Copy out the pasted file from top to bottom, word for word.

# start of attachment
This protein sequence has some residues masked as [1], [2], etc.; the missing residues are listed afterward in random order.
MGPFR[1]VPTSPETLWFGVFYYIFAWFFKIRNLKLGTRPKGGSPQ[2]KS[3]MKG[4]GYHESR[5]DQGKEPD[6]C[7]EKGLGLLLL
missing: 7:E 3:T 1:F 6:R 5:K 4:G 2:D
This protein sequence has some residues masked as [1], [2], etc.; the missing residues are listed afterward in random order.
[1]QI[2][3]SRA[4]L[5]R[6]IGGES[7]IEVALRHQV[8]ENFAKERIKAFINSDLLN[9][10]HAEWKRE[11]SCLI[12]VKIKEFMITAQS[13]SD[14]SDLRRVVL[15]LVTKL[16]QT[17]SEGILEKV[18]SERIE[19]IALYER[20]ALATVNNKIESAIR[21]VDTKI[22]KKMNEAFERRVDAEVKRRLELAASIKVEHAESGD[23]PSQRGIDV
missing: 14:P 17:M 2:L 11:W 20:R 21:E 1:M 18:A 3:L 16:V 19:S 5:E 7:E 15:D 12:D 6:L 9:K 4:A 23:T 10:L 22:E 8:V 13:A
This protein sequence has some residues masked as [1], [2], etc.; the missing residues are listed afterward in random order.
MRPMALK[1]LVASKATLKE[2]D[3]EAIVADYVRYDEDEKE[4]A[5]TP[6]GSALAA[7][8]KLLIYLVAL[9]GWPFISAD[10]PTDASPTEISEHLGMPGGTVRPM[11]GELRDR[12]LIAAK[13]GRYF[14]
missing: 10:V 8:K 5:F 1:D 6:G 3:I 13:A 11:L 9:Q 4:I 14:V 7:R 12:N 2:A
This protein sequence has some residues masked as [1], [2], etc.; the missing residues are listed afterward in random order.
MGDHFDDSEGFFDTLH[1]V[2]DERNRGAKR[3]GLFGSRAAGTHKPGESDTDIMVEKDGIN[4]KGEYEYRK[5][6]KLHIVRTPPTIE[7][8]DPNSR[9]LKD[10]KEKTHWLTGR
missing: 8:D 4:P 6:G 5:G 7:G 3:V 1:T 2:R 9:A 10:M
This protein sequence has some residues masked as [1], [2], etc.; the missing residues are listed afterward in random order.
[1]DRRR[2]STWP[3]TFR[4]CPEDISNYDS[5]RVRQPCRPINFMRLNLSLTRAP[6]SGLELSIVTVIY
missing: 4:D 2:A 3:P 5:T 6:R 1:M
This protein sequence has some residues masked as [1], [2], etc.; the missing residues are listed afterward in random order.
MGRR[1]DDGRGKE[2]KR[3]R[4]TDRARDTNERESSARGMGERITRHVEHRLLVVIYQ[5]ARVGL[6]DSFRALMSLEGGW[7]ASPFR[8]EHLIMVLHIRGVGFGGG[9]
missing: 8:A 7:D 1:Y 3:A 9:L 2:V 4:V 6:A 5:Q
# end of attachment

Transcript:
This protein sequence has some residues masked as [1], [2], etc.; the missing residues are listed afterward in random order.
MGPFR[1]VPTSPETLWFGVFYYIFAWFFKIRNLKLGTRPKGGSPQ[2]KS[3]MKG[4]GYHESR[5]DQGKEPD[6]C[7]EKGLGLLLL
missing: 7:E 3:T 1:F 6:R 5:K 4:G 2:D
This protein sequence has some residues masked as [1], [2], etc.; the missing residues are listed afterward in random order.
[1]QI[2][3]SRA[4]L[5]R[6]IGGES[7]IEVALRHQV[8]ENFAKERIKAFINSDLLN[9][10]HAEWKRE[11]SCLI[12]VKIKEFMITAQS[13]SD[14]SDLRRVVL[15]LVTKL[16]QT[17]SEGILEKV[18]SERIE[19]IALYER[20]ALATVNNKIESAIR[21]VDTKI[22]KKMNEAFERRVDAEVKRRLELAASIKVEHAESGD[23]PSQRGIDV
missing: 14:P 17:M 2:L 11:W 20:R 21:E 1:M 18:A 3:L 16:V 19:S 5:E 7:E 15:D 12:D 6:L 9:K 4:A 23:T 10:L 22:E 8:V 13:A
This protein sequence has some residues masked as [1], [2], etc.; the missing residues are listed afterward in random order.
MRPMALK[1]LVASKATLKE[2]D[3]EAIVADYVRYDEDEKE[4]A[5]TP[6]GSALAA[7][8]KLLIYLVAL[9]GWPFISAD[10]PTDASPTEISEHLGMPGGTVRPM[11]GELRDR[12]LIAAK[13]GRYF[14]
missing: 10:V 8:K 5:F 1:D 6:G 3:I 13:A 11:L 9:Q 4:I 14:V 7:R 12:N 2:A
This protein sequence has some residues masked as [1], [2], etc.; the missing residues are listed afterward in random order.
MGDHFDDSEGFFDTLH[1]V[2]DERNRGAKR[3]GLFGSRAAGTHKPGESDTDIMVEKDGIN[4]KGEYEYRK[5][6]KLHIVRTPPTIE[7][8]DPNSR[9]LKD[10]KEKTHWLTGR
missing: 8:D 4:P 6:G 5:G 7:G 3:V 1:T 2:R 9:A 10:M
This protein sequence has some residues masked as [1], [2], etc.; the missing residues are listed afterward in random order.
[1]DRRR[2]STWP[3]TFR[4]CPEDISNYDS[5]RVRQPCRPINFMRLNLSLTRAP[6]SGLELSIVTVIY
missing: 4:D 2:A 3:P 5:T 6:R 1:M
This protein sequence has some residues masked as [1], [2], etc.; the missing residues are listed afterward in random order.
MGRR[1]DDGRGKE[2]KR[3]R[4]TDRARDTNERESSARGMGERITRHVEHRLLVVIYQ[5]ARVGL[6]DSFRALMSLEGGW[7]ASPFR[8]EHLIMVLHIRGVGFGGG[9]
missing: 8:A 7:D 1:Y 3:A 9:L 2:V 4:V 6:A 5:Q